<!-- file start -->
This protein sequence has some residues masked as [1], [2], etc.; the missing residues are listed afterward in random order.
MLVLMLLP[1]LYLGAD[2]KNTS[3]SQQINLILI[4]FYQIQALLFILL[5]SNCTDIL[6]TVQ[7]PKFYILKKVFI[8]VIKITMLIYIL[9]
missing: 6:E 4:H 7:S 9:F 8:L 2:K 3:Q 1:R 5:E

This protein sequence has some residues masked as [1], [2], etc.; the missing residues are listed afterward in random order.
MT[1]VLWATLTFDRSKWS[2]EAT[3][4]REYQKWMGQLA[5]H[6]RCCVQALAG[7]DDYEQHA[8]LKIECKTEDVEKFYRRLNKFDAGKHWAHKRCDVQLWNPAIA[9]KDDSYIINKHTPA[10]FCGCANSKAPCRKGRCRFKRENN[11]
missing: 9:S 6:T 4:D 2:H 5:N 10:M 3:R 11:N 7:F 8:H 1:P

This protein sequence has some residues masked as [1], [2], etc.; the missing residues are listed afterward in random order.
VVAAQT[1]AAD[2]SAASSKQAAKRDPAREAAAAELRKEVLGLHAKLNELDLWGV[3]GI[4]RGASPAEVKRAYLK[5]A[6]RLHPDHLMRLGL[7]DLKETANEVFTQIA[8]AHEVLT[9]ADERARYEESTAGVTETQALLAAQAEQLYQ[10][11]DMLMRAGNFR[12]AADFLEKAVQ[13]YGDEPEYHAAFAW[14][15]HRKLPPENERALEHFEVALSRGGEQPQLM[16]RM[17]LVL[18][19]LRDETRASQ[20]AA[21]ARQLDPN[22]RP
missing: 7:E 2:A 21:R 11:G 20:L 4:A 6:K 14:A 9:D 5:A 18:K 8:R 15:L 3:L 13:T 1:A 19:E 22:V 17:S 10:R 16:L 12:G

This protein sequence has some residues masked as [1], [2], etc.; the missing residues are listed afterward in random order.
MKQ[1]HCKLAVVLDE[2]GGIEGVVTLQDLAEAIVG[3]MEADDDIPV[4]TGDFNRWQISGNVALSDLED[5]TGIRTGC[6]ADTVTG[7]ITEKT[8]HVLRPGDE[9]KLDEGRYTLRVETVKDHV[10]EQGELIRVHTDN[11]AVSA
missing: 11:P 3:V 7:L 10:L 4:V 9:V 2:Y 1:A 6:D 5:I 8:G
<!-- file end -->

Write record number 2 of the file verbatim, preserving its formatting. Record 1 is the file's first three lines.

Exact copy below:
This protein sequence has some residues masked as [1], [2], etc.; the missing residues are listed afterward in random order.
MT[1]VLWATLTFDRSKWS[2]EAT[3][4]REYQKWMGQLA[5]H[6]RCCVQALAG[7]DDYEQHA[8]LKIECKTEDVEKFYRRLNKFDAGKHWAHKRCDVQLWNPAIA[9]KDDSYIINKHTPA[10]FCGCANSKAPCRKGRCRFKRENN[11]
missing: 9:S 6:T 4:D 2:H 5:N 10:M 3:R 11:N 7:F 8:H 1:P